re-examined and may need to be altered to define new security
    associations based on receiver's IP address instead of the sending
    and receiving interfaces.  Also, this document allows the IP
    destination address of Path and PathTear messages to be the IP
    address of a nexthop node (receiver's address) instead of the RSVP
    session destination address.  So, [6] should be revisited to check if
    IPSec AH is now a viable means of securing RSVP-TE messages.




































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7.  IANA Considerations

    The following values have to be defined by IANA for this document.
    The registry is http://www.iana.org/assignments/rsvp-parameters.

7.1.  Attribute Flags for LSP_ATTRIBUTES object

    The following new bit is being defined for the Attributes Flags TLV
    in the LSP_ATTRIBUTES object.  The numeric value should be assigned
    by IANA.

    LSP stitching desired bit - Bit Number 5 (Suggested value)

    This bit is only to be used in the Attributes Flags TLV on a Path
    message.

    The 'LSP stitching desired bit' has a corresponding 'LSP segment
    stitching ready' bit (Bit Number 5) to be used in the RRO Attributes
    sub-object.

7.2.  New Error Codes

    The following new error sub-code is being defined under the RSVP
    error-code "Routing Problem" (24).  The numeric error sub-code value
    should be assigned by IANA.

    Stitching unsupported - sub-code 23 (Suggested value)

    This error code is to be used only in an RSVP PathErr.






















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8.  Acknowledgments

    The authors would like to thank Adrian Farrel for his comments and
    suggestions.  The authors would also like to thank Dimitri
    Papadimitriou and Igor Bryskin for their thorough review of the
    document and discussions regarding the same.













































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9.  References

9.1.  Normative References

    [1]  Bradner, S., "Key words for use in RFCs to Indicate Requirement
         Levels", BCP 14, RFC 2119, March 1997.

    [2]  Kompella, K. and Y. Rekhter, "Label Switched Paths (LSP)
         Hierarchy with Generalized Multi-Protocol Label Switching
         (GMPLS) Traffic Engineering (TE)", RFC 4206, October 2005.

    [3]  Farrel, A., Papadimitriou, D., Vasseur, J., and A. Ayyangar,
         "Encoding of Attributes for Multiprotocol Label Switching (MPLS)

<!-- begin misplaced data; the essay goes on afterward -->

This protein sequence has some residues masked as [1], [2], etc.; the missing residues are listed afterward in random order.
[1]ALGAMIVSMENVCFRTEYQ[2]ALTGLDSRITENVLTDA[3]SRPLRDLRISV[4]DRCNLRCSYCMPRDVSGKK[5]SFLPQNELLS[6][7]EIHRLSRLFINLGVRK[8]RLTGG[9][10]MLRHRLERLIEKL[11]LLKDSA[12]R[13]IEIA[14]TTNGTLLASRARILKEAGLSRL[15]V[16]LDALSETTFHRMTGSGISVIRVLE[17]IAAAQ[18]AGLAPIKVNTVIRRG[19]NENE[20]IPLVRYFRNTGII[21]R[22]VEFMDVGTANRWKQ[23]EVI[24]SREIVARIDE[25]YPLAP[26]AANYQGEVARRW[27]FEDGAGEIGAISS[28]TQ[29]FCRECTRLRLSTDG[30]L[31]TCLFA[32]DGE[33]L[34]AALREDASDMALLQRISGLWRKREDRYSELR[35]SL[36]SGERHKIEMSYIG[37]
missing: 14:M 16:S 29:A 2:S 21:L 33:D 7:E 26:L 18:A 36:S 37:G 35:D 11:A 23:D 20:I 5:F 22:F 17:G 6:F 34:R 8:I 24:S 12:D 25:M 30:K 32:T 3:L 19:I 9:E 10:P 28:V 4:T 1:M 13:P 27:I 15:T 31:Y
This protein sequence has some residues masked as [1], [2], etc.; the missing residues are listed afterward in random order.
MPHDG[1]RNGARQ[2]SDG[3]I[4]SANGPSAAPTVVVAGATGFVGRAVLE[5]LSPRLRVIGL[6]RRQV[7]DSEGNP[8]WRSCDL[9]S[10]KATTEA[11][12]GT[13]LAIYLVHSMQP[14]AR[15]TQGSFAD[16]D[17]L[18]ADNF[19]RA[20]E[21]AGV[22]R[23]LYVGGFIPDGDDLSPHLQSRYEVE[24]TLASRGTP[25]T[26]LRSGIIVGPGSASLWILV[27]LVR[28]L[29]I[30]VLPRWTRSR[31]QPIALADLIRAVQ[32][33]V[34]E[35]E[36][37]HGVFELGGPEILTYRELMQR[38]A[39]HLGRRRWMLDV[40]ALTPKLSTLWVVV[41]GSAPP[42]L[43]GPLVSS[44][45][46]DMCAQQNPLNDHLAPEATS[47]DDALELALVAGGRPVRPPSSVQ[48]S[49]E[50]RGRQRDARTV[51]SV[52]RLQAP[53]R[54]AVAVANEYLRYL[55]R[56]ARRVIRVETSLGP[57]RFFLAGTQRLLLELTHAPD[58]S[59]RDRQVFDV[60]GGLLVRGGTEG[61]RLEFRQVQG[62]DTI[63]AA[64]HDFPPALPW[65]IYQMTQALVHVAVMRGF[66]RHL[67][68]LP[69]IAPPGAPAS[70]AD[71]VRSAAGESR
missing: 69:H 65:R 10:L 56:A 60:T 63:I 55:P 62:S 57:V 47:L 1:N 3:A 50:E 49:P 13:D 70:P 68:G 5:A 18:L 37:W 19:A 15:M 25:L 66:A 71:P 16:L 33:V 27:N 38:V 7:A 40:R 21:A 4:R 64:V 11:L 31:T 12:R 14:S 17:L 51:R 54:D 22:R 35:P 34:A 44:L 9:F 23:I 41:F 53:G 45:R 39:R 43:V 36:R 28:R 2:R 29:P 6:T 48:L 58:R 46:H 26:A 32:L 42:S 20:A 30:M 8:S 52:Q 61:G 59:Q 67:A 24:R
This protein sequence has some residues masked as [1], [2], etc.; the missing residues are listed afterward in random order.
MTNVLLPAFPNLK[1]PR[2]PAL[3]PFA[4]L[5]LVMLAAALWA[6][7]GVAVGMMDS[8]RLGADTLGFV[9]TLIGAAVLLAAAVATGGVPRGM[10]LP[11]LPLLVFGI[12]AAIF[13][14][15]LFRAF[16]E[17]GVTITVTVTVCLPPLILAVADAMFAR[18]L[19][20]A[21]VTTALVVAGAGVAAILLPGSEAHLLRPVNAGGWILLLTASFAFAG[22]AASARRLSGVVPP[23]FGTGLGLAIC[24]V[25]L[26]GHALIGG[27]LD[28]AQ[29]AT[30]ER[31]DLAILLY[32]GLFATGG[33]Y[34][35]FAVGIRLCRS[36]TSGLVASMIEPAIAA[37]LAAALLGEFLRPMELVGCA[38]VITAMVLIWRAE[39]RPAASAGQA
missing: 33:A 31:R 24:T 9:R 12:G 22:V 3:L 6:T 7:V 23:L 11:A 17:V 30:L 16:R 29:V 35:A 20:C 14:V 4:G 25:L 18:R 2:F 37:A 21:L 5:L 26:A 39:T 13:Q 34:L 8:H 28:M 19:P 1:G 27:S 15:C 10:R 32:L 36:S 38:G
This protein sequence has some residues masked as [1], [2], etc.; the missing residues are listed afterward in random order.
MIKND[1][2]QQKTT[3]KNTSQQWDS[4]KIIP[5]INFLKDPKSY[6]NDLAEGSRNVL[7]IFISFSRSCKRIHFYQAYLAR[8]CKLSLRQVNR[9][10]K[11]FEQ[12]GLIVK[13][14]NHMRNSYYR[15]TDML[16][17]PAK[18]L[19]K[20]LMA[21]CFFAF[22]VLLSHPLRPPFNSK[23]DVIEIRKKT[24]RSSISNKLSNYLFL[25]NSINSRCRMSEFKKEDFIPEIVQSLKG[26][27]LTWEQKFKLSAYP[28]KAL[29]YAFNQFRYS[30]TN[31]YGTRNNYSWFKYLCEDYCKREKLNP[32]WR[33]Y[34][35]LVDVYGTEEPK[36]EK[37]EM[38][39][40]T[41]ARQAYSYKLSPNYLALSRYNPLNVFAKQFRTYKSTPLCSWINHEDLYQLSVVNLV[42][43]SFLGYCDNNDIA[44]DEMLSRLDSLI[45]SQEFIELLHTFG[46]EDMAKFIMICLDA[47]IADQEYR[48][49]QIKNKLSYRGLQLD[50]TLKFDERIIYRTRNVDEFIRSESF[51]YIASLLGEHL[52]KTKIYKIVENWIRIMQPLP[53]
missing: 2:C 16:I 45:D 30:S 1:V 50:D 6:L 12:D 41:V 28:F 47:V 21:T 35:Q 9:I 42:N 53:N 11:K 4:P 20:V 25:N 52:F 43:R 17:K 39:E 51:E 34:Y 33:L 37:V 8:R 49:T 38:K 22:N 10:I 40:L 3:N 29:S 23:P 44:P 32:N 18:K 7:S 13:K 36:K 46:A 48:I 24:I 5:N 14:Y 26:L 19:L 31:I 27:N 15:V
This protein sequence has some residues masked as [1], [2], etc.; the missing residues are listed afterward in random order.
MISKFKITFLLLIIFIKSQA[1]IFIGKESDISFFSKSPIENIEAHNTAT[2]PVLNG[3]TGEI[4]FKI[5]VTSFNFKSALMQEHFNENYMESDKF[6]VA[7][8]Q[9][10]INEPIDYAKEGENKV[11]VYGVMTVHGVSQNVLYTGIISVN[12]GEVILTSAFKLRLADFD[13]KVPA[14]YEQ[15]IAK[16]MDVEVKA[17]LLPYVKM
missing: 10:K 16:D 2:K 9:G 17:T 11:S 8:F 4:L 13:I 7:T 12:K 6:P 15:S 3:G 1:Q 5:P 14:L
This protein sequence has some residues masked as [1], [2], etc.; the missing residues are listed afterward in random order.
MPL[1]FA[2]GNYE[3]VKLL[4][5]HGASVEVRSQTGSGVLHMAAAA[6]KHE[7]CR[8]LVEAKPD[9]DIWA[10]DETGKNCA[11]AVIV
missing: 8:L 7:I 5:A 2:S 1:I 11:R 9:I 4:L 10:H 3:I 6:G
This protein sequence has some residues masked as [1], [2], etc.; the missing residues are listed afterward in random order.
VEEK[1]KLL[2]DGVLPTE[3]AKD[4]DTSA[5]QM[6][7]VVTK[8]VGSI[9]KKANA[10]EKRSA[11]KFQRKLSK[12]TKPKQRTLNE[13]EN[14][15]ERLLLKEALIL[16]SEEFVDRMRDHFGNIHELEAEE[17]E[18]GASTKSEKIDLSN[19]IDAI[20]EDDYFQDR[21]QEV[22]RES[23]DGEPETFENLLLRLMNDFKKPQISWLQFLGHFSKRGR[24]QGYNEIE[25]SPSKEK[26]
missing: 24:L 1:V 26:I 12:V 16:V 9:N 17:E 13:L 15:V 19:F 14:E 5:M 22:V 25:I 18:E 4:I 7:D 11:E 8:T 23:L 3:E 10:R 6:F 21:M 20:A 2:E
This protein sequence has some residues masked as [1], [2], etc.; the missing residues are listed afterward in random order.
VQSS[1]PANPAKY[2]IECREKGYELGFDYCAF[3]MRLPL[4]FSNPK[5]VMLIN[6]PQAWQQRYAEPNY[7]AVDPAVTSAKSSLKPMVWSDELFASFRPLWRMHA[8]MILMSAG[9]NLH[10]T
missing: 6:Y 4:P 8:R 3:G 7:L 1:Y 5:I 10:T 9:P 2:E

Label Switched Path (LSP) Establishment Using Resource
         ReserVation Protocol-Traffic Engineering (RSVP-TE)", RFC 4420,
         February 2006.

    [4]  Berger, L., "Generalized Multi-Protocol Label Switching (GMPLS)
         Signaling Resource ReserVation Protocol-Traffic Engineering
         (RSVP-TE) Extensions", RFC 3473, January 2003.

    [5]  Awduche, D., Berger, L., Gan, D., Li, T., Srinivasan, V., and G.
         Swallow, "RSVP-TE: Extensions to RSVP for LSP Tunnels",
         RFC 3209, December 2001.

    [6]  Baker, F., Lindell, B., and M. Talwar, "RSVP Cryptographic
         Authentication", RFC 2747, January 2000.

9.2.  Informative References

    [7]   Aggarwal, R., "Extensions to RSVP-TE for Point-to-Multipoint TE
          LSPs", draft-ietf-mpls-rsvp-te-p2mp-06 (work in progress),
          August 2006.

    [8]   Ayyangar, A. and J. Vasseur, "Inter domain GMPLS Traffic
          Engineering - RSVP-TE extensions",
          draft-ietf-ccamp-inter-domain-rsvp-te-03 (work in progress),
          March 2006.

    [9]   Rosen, E., Tappan, D., Fedorkow, G., Rekhter, Y., Farinacci,
          D., Li, T., and A. Conta, "MPLS Label Stack Encoding",
          RFC 3032, January 2001.

    [10]  Kompella, K. and Y. Rekhter, "Signalling Unnumbered Links in
          Resource ReSerVation Protocol - Traffic Engineering (RSVP-TE)",
          RFC 3477, January 2003.

    [11]  Kompella, K., Rekhter, Y., and L. Berger, "Link Bundling in



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          MPLS Traffic Engineering (TE)", RFC 4201, October 2005.

    [12]  Kompella, K. and Y. Rekhter, "OSPF Extensions in Support of
          Generalized Multi-Protocol Label Switching (GMPLS)", RFC 4203,
          October 2005.

    [13]  Kompella, K. and Y. Rekhter, "Intermediate System to
          Intermediate System (IS-IS) Extensions in Support of
          Generalized Multi-Protocol Label Switching (GMPLS)", RFC 4205,
          October 2005.

    [14]  Vasseur, J., "A Per-domain path computation method for
          establishing Inter-domain Traffic  Engineering (TE) Label
          Switched Paths (LSPs)",
          draft-ietf-ccamp-inter-domain-pd-path-comp-03 (work in
          progress), August 2006.

    [15]  Farrel, A., "A Path Computation Element (PCE) Based
          Architecture", draft-ietf-pce-architecture-05 (work in
          progress), April 2006.































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Authors' Addresses

    Arthi Ayyangar (editor)
    Nuova Systems
    2600 San Tomas Expressway
    Santa Clara, CA  95051
    US

    Email: arthi@nuovasystems.com


    Kireeti Kompella (editor)
    Juniper Networks
    1194 N. Mathilda Ave.
    Sunnyvale, CA  94089
    US

    Email: kireeti@juniper.net


    Jean Philippe Vasseur
    Cisco Systems, Inc.
    300 Beaver Brook Road
    Boxborough, MA  01719
    US

    Email: jpv@cisco.com
























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Full Copyright Statement